Description of Capital Stock of Provident Financial Holdings, Inc

Contract Categories: Business Finance - Stock Agreements
EX-4.2 2 prov10k2019exh42.htm EXHIBIT 4.2

The following is a description of the material terms of the capital stock of Provident Financial Holdings, Inc. (the “Corporation”). This description is not complete and is qualified in its entirety by reference to the Corporation’s amended and restated certificate of incorporation and amended and restated bylaws, copies of which are filed as exhibits to the Corporation’s Annual Report on Form 10-K.
The 42,000,000 shares of capital stock authorized by the Corporation’s certificate of incorporation are divided into two classes, consisting of 40,000,000 shares of common stock (par value $.01 per share) and 2,000,000 shares of serial preferred stock (par value $.01 per share).
Common Stock
General. The Corporation’s outstanding shares of common stock are validly issued, fully paid and non assessable. Each share of common stock has the same relative rights and is identical in all respects with each other share of common stock. Each holder of common stock is entitled to one vote for each share held on all matters voted upon by stockholders, except that the certificate of incorporation of the Corporation provides that if any person acquires beneficial ownership of more than 10% of any class of equity security of the Corporation, then the record holders of voting stock of the Corporation beneficially owned by such person shall be entitled to cast only one-hundredth of one vote with respect to each vote in excess of 10% of the voting power of the outstanding shares of voting stock of the Corporation. The aggregate voting power of such record holders shall be allocated proportionately among such record holders. Under the Corporation’s certificate of incorporation, the restriction on voting shares beneficially owned in violation of these limitations is imposed automatically unless the board of directors approves in advance a particular offer to acquire or acquisition of the Corporation’s common stock in excess of 10% of outstanding shares. Unless the board of directors took such action, the provision would restrict the voting by beneficial owners of more than 10% of the Corporation’s common stock in a proxy contest.
If the Corporation issues preferred stock, holders of the preferred stock may also possess voting powers.
Liquidation or Dissolution. In the unlikely event of the liquidation or dissolution of the Corporation, the holders of the common stock will be entitled to receive all assets of the Corporation available for distribution, in cash or in kind, after payment or provision for payment of all debts and liabilities of the Corporation (including all deposits in the Provident Savings Bank, F.S.B. (the “Bank”) and accrued interest thereon) and after distribution of the liquidation account established in the mutual to stock conversion of the Bank.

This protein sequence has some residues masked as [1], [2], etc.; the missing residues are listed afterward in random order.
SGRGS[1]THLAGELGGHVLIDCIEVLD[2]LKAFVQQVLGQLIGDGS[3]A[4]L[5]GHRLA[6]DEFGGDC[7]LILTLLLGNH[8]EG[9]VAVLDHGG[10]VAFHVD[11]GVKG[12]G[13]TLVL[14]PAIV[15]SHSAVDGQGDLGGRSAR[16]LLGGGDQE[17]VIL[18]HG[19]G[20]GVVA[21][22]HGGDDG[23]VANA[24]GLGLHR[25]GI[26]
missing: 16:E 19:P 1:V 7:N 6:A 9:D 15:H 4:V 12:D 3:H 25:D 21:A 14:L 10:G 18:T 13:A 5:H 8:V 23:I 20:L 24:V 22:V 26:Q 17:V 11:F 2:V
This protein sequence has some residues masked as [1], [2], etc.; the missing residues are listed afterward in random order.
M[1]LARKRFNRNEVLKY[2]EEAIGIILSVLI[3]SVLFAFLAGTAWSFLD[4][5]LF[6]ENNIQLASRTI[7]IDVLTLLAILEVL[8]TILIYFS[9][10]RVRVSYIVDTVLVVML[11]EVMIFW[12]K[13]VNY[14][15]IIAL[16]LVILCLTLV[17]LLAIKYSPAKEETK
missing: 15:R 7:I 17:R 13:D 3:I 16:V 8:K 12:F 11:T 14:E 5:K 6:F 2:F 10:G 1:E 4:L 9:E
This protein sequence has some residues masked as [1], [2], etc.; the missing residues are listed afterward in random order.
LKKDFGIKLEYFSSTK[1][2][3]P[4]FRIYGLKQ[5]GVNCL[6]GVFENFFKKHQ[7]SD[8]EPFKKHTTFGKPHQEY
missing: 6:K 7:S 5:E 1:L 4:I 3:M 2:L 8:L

No Preemptive Rights. Holders of the common stock are not entitled to preemptive rights with respect to any shares which may be issued.
Absence of Cumulative Voting. The Corporation’s certificate of incorporation provides that there is no cumulative voting rights for the election of directors.
Dividends. The ability of the Corporation to pay dividends on its common stock, and the ability of the Bank to pay dividends to the Corporation, may be restricted due to several factors including: (a) Delaware law (in the case of the Corporation) and applicable federal law (in the case of the Bank), and (b) the regulatory authority of the Board of Governors of the Federal Reserve (“FRB”), and the Office of the Comptroller of the Currency (“OCC”). Delaware law provides that a corporation, unless otherwise restricted by its certificate of incorporation, may declare and pay dividends (or repurchase shares) out of its surplus or, if there is no surplus, out of net profits for the fiscal year in which the dividend is declared and/or for the preceding fiscal year, as long as the amount of capital of the corporation is not less than the aggregate amount of the capital represented by the issued and outstanding stock of all classes having a preference upon the distribution of assets. Surplus is defined as the excess of a corporation's net assets (i.e., its total assets minus its total liabilities) over the capital associated with issuances of its common stock. Moreover, Delaware law permits a board of directors to reduce its capital and transfer such amount to its surplus. In determining the amount of surplus of a Delaware corporation, the assets of corporation, including stock of subsidiaries owned by corporation, must be valued at their fair market value as determined by the board of directors, regardless of their historical book value.
In addition, notification to the FRB is required prior to our declaring and paying a cash dividend to the Corporation’s stockholders during any period in which its quarterly and/or cumulative 12-month net earnings are insufficient to fund the dividend amount,